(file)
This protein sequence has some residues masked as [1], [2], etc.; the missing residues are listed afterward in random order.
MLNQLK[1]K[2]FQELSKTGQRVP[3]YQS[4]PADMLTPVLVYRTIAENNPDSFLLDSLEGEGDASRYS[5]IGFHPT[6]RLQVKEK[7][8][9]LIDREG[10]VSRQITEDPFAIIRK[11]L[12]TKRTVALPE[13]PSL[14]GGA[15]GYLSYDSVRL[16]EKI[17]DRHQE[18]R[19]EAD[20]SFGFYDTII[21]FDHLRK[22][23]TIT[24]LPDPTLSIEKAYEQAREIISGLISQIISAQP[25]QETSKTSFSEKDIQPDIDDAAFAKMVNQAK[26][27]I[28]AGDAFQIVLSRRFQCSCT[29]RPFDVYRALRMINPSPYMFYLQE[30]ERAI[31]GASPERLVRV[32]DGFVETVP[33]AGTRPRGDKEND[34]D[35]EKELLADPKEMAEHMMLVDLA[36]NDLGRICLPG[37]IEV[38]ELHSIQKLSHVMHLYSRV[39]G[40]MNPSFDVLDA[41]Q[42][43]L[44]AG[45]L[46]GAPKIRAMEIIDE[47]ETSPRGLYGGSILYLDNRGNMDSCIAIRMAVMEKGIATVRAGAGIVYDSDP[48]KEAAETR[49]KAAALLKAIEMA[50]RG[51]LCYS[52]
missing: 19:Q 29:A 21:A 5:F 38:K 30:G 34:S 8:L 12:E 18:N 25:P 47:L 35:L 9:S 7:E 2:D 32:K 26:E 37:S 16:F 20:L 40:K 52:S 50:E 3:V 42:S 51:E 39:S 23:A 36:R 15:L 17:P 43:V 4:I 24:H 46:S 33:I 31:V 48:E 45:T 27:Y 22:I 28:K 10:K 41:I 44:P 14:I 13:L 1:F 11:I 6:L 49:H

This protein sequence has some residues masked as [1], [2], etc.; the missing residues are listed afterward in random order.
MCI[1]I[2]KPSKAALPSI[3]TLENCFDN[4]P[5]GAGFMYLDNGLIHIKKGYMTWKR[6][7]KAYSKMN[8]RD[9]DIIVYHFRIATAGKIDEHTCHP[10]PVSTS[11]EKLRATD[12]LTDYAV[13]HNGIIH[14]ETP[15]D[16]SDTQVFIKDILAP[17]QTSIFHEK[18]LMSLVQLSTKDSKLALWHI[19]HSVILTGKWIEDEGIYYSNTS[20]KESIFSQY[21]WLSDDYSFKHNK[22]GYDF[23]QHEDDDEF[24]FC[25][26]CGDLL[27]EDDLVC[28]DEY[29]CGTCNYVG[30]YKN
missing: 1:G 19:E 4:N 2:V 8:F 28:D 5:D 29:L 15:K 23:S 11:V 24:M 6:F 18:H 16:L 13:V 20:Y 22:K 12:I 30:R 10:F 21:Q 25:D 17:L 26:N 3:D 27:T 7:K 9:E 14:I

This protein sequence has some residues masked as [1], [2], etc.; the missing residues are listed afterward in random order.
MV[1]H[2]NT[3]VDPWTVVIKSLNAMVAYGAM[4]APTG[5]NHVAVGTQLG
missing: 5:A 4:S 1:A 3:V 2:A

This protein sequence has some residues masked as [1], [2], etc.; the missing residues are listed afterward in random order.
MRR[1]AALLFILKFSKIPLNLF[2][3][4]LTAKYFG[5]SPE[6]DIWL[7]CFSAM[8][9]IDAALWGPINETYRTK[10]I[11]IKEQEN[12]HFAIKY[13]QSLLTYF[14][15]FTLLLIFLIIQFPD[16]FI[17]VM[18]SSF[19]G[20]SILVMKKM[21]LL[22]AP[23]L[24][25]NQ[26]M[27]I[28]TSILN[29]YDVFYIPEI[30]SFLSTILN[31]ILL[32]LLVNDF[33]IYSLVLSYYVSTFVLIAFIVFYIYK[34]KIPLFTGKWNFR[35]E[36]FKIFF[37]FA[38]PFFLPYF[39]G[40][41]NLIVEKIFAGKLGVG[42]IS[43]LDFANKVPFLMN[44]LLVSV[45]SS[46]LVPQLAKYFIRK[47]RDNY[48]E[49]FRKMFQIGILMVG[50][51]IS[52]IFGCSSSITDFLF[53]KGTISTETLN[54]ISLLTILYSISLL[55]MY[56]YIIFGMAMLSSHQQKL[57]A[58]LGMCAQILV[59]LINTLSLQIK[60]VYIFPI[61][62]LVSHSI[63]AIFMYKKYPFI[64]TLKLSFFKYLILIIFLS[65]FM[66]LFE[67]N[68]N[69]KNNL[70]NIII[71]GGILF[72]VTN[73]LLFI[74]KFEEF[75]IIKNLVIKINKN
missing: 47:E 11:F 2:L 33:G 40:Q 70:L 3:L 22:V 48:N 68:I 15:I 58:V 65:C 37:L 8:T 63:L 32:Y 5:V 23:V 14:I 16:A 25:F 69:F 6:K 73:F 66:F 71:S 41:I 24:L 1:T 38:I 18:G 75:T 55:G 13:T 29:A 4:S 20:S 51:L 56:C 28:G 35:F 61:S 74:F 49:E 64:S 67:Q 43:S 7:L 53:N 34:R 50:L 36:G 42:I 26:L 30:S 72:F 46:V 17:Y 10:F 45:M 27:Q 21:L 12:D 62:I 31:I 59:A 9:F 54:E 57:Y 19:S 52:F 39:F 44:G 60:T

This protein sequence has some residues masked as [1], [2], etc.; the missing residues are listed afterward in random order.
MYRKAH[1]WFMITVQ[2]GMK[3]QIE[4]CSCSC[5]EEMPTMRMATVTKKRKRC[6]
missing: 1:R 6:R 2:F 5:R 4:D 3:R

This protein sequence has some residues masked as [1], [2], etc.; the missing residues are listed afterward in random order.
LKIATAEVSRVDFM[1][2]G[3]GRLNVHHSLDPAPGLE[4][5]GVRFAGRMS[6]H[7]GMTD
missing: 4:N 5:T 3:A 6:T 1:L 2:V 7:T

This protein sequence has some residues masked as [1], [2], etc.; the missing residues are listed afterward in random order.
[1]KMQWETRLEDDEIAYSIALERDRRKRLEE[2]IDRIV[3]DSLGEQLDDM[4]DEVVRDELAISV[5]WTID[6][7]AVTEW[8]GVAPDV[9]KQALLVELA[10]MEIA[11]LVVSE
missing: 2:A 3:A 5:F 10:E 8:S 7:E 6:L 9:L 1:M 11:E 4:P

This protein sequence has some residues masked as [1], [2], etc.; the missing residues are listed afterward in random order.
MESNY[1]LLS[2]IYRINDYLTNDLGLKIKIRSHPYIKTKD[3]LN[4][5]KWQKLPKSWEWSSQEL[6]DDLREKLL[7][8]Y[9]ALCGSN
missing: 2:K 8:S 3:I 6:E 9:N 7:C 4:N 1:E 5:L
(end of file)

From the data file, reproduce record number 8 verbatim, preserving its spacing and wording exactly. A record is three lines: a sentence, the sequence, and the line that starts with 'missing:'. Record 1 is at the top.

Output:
This protein sequence has some residues masked as [1], [2], etc.; the missing residues are listed afterward in random order.
MESNY[1]LLS[2]IYRINDYLTNDLGLKIKIRSHPYIKTKD[3]LN[4][5]KWQKLPKSWEWSSQEL[6]DDLREKLL[7][8]Y[9]ALCGSN
missing: 2:K 8:S 3:I 6:E 9:N 7:C 4:N 1:E 5:L